Shadow justice secretary agrees with JK Rowling over gender critical views

Shabana Mahmood says she supports women with gender critical views
Shabana Mahmood says she supports women with gender critical views - Heathcliff O'Malley

The Labour shadow justice secretary has said she agrees with JK Rowling that “biological sex is real and is immutable”.

Shabana Mahmood, the shadow justice secretary, expressed support for women who express gender critical views, saying that they should not be “stigmatised” for saying them.

Ms Mahmood, who took up the role last September, used her first major speech to warn of the dangers of “the rule of the mob” when “the rule of law fails”.

The shadow frontbencher cited the MeToo movement, saying it was “a powerful moment of liberation” but also called it a “damning indictment” of the legal system when “the only justice on offer was justice by hashtag, and not by a judge or jury”.

Hashtag movements

Asked about whether she had broader concerns about freedom of speech on social media, particularly regarding debates on gender, Ms Mahmood said: “Hashtag movements are sometimes used to shut down debate and often many women have had to go to court, usually in employment tribunals, in order to clarify their rights to free speech.

“To clarify their right to believe that for example because you referenced JK Rowling, clarify their right to say that biological sex is real and is immutable – a position that I also agree with.

“But they shouldn’t be in the position of losing their jobs for having views that are perfectly legal, and that they are perfectly entitled to express.”

It comes after Wes Streeting earlier this month admitted that he had been wrong to say that “trans women are women” in the wake of the Cass review into NHS gender care.

Last night, Ms Mahmood added: “I think that actually in this era of social media, that’s been a real challenge for people to hold onto what we would consider are normal legal norms.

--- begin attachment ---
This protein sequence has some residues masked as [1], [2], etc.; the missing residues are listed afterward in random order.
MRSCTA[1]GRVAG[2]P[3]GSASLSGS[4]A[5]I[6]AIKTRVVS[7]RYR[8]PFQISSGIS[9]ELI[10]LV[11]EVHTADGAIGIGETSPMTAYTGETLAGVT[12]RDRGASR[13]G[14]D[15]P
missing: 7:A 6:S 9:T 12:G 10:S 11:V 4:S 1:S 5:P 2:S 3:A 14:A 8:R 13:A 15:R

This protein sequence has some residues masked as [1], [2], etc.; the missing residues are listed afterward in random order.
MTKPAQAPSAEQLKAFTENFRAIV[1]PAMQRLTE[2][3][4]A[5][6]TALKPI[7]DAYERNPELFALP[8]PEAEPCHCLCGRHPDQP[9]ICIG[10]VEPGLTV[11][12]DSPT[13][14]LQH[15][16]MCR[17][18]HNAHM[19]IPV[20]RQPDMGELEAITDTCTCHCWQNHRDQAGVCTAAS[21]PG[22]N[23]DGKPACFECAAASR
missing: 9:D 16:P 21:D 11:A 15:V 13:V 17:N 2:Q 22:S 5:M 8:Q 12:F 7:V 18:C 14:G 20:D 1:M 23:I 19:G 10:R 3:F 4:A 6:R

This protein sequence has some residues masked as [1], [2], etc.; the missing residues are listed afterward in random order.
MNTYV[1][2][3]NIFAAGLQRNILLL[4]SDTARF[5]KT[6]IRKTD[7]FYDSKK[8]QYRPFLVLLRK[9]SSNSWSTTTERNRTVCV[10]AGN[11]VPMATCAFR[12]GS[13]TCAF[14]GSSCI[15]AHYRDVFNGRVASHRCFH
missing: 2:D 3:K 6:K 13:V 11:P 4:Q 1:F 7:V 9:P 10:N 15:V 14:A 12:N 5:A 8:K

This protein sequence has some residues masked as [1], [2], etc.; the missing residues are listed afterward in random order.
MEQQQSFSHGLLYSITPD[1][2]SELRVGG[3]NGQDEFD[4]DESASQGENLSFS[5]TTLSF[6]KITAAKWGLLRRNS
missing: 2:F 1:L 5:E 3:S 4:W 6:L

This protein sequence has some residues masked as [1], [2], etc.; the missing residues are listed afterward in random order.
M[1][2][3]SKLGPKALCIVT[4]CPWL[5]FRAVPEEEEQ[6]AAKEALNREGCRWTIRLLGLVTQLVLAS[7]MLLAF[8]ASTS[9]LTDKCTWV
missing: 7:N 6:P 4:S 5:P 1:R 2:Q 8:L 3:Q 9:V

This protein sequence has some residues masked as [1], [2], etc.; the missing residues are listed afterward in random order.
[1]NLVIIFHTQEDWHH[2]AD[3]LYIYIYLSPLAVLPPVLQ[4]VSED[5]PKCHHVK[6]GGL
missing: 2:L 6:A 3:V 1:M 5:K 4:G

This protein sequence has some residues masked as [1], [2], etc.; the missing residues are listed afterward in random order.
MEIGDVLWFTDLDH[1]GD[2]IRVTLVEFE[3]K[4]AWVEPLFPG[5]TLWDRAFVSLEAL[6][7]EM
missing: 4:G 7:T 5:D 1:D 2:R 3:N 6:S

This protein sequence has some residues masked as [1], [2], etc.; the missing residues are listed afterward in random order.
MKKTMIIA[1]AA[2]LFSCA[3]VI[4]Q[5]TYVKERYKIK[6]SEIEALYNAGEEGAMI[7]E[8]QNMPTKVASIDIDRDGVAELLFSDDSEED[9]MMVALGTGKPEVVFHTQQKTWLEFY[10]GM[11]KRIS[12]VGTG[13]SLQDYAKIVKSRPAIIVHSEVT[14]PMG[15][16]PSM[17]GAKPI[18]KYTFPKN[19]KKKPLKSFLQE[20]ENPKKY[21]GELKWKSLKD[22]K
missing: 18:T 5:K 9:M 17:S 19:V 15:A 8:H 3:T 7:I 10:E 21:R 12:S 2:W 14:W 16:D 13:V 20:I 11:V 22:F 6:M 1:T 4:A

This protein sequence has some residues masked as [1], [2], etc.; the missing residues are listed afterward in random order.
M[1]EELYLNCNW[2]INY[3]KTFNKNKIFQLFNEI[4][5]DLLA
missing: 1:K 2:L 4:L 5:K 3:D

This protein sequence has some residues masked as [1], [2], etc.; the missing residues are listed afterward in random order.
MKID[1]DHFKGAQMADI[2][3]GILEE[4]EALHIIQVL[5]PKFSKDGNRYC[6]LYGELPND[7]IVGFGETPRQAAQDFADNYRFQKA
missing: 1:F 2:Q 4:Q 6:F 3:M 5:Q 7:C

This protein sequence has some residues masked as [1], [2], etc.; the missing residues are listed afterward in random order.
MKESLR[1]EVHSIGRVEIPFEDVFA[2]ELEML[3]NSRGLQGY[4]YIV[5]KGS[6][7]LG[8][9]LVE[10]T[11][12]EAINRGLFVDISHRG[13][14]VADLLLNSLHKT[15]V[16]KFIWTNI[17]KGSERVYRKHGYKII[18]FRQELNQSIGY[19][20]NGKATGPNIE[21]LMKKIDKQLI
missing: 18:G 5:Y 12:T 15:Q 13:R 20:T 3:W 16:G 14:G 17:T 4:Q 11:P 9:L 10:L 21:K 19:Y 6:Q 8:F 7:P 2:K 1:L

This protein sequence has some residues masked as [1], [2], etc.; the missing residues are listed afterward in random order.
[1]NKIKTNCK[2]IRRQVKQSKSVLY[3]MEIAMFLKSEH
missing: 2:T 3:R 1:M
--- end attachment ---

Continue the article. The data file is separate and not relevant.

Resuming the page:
“That which is allowed within the law you shouldn’t be stigmatised for, or prevented from saying, and you certainly shouldn’t feel that you might lose your job for holding perfectly legal views.”

The MP for Birmingham Ladywood said that “some of those issues are being resolved now” but said that she believed “it’s taken us far too long to get to this point”.

‘Toxic debate’

“I think that campaigners, like JK Rowling and others, have had to lead the fight in this area, which I know it’s become a bit of a toxic debate, but fundamentally what we should take refuge in is the laws of our land, they’re there to protect everybody.”

Setting out her views on the rule of law at Gray’s Inn, central London, Ms Mahmood said that law “must change with the world, and when it fails to - it fails us.

“For many women, the rise of the MeToo movement was a powerful moment of liberation. But it was also a damning indictment of our system that the only justice on offer was justice by hashtag, and not by a judge or jury.”

She told members of the legal profession:  “And while monsters like Harvey Weinstein would eventually, rightly, go to trial and be found guilty of terrible crimes, others, never proved guilty of any crime, were accused and publicly shamed with no right to defence or fair hearing.

“The oldest principle of all – that all are innocent until proven guilty – was at times cast aside as the court of public opinion replaced the court of law.”